• Amy Roost

        Law abiding citizen, Data, facts and science can be so pesky, can't they? Why even bother referring to any when we can just have our opinion and call it a day? But I'm stubborn so here you go:

        Chicago’s gun laws aren’t the cause of the recent uptick in violence (their gun control laws were loosened after 2008 Supreme Court ruling), nor does it prove that gun regulations are ineffectual. If anything, it underscores the need for tighter federal laws.Chicago is not an island, nor is Illinois. 43%t of the guns seized by law enforcement in Chicago were originally purchased in other parts of Illinois.The remaining fifty seven percent of Chicago guns all came from out of state, most significantly from nearby Indiana and distant Mississippi — neither of which have strict gun laws.

        It’s also important to put Chicago’s very recent increase in gun violence in perspective. Chicago, following the national trend, has experienced a significant downturn in homicides in the past decade and a half.

        Finally, your comment seems to suggest that wider gun ownership or looser gun laws reduce crime. There’s no credible evidence to this effect.

        The missing logic in Mr. Johnson's letter and your reply is this: weapons designed to kill people (shockingly) make it easier to kill people. Chicago’s streets are flooded with guns. Lot's of people are being killed in Chicago–with guns.

  2. Terry Daniels

    Here's some data released by the Johns Hopkins Center for Gun Policy and Research recently from a 2004 survey of inmates in state prisons. These prisoners used guns in committing their crimes and this is how they reported how they obtained the guns:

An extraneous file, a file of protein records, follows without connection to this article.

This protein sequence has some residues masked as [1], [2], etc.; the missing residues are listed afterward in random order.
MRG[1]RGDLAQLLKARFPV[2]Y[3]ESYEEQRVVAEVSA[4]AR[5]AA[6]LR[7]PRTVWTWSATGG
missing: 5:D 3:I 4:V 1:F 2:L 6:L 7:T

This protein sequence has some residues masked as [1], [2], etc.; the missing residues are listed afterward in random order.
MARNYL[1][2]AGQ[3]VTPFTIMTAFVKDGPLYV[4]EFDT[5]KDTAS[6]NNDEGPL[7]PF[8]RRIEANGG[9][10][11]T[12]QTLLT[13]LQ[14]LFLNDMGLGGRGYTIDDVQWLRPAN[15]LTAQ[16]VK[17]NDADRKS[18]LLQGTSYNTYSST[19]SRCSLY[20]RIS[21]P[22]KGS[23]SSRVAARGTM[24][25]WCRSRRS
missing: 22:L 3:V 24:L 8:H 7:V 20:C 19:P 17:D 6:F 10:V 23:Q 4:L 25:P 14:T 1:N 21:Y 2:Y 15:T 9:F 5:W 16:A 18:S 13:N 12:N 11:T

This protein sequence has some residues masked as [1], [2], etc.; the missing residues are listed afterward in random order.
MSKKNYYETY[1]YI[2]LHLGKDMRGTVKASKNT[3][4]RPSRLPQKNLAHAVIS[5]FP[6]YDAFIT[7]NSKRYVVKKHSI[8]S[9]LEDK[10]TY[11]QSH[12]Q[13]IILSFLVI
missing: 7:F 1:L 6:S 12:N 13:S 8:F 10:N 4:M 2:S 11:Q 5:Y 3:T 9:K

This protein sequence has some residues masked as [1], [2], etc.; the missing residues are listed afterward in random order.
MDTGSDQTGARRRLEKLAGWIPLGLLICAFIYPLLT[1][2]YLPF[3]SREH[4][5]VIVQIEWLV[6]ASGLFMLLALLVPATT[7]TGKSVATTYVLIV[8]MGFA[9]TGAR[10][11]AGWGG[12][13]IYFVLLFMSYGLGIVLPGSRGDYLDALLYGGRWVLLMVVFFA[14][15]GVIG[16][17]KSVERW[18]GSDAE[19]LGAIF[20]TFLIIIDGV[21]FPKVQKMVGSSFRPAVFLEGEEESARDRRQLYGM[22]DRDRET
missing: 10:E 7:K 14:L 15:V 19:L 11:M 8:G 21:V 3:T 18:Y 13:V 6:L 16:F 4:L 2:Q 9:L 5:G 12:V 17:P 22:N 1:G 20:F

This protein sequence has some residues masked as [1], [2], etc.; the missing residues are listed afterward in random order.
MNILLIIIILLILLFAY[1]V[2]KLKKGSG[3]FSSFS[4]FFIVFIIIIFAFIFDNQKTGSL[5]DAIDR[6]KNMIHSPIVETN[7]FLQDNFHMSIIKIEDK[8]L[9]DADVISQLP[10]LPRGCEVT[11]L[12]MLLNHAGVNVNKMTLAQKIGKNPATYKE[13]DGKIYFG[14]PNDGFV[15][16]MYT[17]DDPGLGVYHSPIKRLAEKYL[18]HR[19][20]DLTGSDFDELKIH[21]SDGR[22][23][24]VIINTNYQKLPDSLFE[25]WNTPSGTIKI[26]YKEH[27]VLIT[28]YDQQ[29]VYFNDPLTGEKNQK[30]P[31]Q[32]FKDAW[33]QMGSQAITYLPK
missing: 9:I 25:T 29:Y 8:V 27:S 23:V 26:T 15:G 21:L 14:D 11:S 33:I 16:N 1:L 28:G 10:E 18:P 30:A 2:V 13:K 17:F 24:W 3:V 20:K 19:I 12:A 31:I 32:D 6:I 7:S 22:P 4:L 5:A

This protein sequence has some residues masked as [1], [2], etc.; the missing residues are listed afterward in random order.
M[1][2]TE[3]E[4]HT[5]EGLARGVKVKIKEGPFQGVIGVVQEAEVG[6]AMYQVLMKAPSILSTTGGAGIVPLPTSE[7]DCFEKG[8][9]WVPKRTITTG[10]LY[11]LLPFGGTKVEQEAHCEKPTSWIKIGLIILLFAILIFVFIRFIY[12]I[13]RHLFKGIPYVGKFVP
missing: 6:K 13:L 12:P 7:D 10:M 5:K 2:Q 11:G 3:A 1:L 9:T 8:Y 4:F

Licensed gun dealer: 11 percent
    Friends or family: 39.5 percent
    “The street:” 37.5 percent
    Stolen gun: 9.9 percent
    Gun show/Flea market: 1.7 percent

    Uh oh….the horse is already pretty much out of the barn on this one.

    • Amy Roost

      Terry, "the street" can mean a straw purchaser. Many states, like VA for instance, make it so easy to purchase a gun and the penalty for purchasing for others so insignificant, that this is how many criminals who would not pass a background check are able to obtain guns–initially…and well, yes, then the guns are out of the barn and in circulation, and get into the wrong hands. Seems we might want to limit that. Just sayin'.

  3. Terry Daniels

    And "just sayin'" correctly, my dear. Alcohol, tobacco, guns, pornography, drugs, abuse, crime, war, terrorism, military weaponry, etc. will continue to be a perpetual challenge. We have our personal freedom and we take the societal risk.

    What is interesting is the 39% who say they got it from friends or family. If I was in the can for gun play, being a criminal and all, I wouldn't likely rat out my friends and family. I'd say I got the gun from "the street'. Since one is not likely to procure a gun from a rival or enemy, it's likely 'the street' means also a ton of guns from friends and family that the survey takers aren't going to snitch on. Snitching is an absolute taboo. But after all, somebody's possessing that gun somewhere – acquaintance, friend, family, fellow gang member, etc. Those guns don't sit still for long. They keep em' moving around.

    So given the sources we can control – the 11% licensed gun dealers plus the 1.7% gun show / flea market sellers – we still have only a knee high gate to close on the barn door. Horses can jump pretty high.

  4. Amy Roost

    My dear Terry, personal freedom is important as is the collective good.

  5. Terry Daniels

    Absolutely. I agree. You just described America – or at least an American ideal where the individual good is what creates the collective good. Rather than having freedom to own a gun in order to protect myself from others who have guns (good), I'd rather have both the peace of mind and the freedom from having to own a gun because other people don't have them either (best). However, because the reality is that there are guns all over the place, I count on the extremely low probability that I will ever encounter a gun situation. I don't have a gun.

    I think if I ever do feel the need to get a personal defensive weapon, I'll get a taser. If I were a woman I'd definitely have a taser with me at all times.